Feisty woman from Snowy River

Marlborough Express - - ENTERTAINMENT -

down­side for me at that time. [It’s] very dif­fer­ent from the United States, the op­po­site tra­jec­tory al­most.’’

A few fac­tors were at play – bud­gets cer­tainly con­tracted, but shows set in that era sim­ply went out of fash­ion. ‘‘It was an­other kind of cringe. Only more re­cently have we started to ma­ture and re­alise that there’s room for all of it – his­tor­i­cal, fu­tur­is­tic, sci­encefic­tion, con­tem­po­rary. All of it. And that’s what’s so ex­cit­ing. The strong­est story can be set in any pe­riod.’’

Which brings us to Thorn­ton’s cur­rent mis­sion: cham­pi­oning writers. The shift away from film to tele­vi­sion in re­cent years was in large part the re­sult of writers mov­ing away from the big screen. ‘‘Be­cause the writ­ing is where it all starts, the writ­ing is the fun­da­men­tal key to ev­ery­thing. If the writ­ing is great, ev­ery­thing else flows from that.’’

Fresh back from a plan­ning day in Syd­ney for Scripted Ink, a board she re­cently joined, she’s ex­cited about the work ahead. Founded by Aus­tralian writer/pro­ducer Shane Bren­nan, best known for his work on the NCIS fran­chise, the not-for­profit or­gan­i­sa­tion was set up to help scriptwrit­ers. Part of that is en­sur­ing writers get a big­ger slice of the fi­nan­cial pie but it’s more about po­si­tion­ing them as the foun­da­tion of cre­ative work.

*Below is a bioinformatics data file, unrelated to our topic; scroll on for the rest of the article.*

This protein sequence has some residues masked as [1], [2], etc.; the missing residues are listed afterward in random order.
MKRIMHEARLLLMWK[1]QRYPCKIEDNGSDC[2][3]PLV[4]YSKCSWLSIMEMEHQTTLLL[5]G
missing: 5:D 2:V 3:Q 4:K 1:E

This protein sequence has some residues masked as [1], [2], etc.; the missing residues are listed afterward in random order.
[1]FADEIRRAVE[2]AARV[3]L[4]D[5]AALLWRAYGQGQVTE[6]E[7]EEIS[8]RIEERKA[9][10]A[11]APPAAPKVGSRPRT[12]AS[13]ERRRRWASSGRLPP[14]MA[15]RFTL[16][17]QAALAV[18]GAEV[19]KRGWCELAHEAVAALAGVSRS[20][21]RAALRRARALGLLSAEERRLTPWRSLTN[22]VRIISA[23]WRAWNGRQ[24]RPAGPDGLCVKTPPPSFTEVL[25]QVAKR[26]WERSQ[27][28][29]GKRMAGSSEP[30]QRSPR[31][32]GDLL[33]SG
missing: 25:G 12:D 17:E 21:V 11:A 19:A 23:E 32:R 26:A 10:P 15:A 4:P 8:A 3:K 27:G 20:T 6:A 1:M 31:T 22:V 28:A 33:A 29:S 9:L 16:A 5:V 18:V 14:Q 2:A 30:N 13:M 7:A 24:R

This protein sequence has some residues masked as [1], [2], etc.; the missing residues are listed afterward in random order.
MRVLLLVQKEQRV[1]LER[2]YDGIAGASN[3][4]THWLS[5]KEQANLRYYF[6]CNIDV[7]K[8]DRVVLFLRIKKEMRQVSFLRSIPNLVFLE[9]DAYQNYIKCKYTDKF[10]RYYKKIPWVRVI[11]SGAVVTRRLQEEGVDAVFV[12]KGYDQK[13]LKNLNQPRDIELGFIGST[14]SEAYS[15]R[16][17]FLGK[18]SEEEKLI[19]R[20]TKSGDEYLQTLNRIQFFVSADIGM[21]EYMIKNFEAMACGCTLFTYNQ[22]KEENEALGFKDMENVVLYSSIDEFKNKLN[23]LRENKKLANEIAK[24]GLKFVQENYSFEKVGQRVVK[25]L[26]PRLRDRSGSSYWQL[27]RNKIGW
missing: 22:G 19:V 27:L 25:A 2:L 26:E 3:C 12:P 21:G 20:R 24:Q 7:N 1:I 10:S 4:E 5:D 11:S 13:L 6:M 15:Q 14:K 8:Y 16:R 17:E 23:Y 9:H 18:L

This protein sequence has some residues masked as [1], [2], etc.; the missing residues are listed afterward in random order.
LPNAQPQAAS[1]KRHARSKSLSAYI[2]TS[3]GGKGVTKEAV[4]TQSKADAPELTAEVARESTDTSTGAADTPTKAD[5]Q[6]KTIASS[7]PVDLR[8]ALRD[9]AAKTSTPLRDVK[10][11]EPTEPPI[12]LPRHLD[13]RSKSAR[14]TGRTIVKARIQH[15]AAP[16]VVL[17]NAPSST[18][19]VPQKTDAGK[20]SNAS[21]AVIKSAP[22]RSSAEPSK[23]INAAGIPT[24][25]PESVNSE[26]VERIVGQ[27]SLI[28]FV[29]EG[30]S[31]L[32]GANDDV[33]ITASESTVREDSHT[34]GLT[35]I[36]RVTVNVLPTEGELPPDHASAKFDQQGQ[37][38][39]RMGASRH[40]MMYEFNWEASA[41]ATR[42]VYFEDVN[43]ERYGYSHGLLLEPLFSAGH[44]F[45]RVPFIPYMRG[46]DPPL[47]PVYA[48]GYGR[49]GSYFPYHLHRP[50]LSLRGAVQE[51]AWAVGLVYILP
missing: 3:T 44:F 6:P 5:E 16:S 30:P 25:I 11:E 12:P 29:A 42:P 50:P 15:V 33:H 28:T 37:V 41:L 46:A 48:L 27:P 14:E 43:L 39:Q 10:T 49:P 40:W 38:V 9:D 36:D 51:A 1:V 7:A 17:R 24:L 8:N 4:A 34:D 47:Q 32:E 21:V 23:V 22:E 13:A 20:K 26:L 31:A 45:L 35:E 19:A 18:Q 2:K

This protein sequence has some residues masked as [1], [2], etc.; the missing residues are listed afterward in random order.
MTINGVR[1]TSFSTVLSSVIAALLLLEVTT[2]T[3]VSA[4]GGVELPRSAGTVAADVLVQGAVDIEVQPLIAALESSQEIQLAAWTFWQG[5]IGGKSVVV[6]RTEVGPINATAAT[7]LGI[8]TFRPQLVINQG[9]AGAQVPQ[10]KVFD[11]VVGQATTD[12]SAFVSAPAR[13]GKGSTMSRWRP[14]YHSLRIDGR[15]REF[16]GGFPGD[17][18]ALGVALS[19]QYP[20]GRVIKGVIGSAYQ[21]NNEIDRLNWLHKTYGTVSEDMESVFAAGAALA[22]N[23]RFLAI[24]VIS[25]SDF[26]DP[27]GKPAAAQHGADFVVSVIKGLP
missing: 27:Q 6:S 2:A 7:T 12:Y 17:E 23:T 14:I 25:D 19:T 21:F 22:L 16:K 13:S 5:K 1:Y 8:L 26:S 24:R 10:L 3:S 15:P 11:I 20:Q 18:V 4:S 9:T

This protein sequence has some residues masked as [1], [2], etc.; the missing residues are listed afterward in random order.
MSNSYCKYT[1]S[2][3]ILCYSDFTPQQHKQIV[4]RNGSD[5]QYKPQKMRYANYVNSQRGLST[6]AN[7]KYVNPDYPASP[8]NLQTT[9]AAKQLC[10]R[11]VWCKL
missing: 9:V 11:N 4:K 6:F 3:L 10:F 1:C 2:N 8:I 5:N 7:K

It was fab­u­lous writ­ing that at­tracted her to the ground­break­ing SeaChange. Af­ter some time ‘‘in the wilder­ness’’, Thorn­ton rein­vented her­self in the late 1990s in the lead role of Laura Gib­son; au­di­ences fell in love with her neu­rotic, big-hearted city lawyer turned small-town judge. She was com­plex and messed up and hon­est about life be­ing a strug­gle.

‘‘We found her at the thresh­old of some­thing and we were able to ex­plore this new world through her eyes and get a bet­ter look at it be­cause she was a stranger.

‘‘I can’t think of very many things about SeaChange that weren’t com­pletely joy­ful for me. Fun­da­men­tally, it was be­cause the writ­ing was so rich but also An­drew [Knight] and Deb [Cox] cre­ated some­thing very un­usual at the time – the fact of it be­ing com­edy/drama, that was very new in Aus­tralian tele­vi­sion.’’

The show was pi­o­neer­ing in part be­cause it re­flected re­al­ity, es­pe­cially the peo­ple who don’t fit stereo­types. ‘‘The alchemy of the cast was ex­tra­or­di­nary. There was some­thing about that group of peo­ple com­ing to­gether with that ma­te­rial at that point in time that was very spe­cial,’’ Thorn­ton says.

‘‘It showed you peo­ple that you knew... and there are lots of peo­ple out there like that. Even though those peo­ple were quirky and stranger than truth, they were peo­ple we could un­der­stand and re­late to and em­pathise with.

‘‘They weren’t tacked on, they were gen­uinely em­bed­ded in that com­mu­nity. The beau­ti­ful thing the show was about was com­mu­nity in­ter­ac­tion.’’ – Fair­fax

re­turns 8.35pm, Mon­day, TVNZ2.

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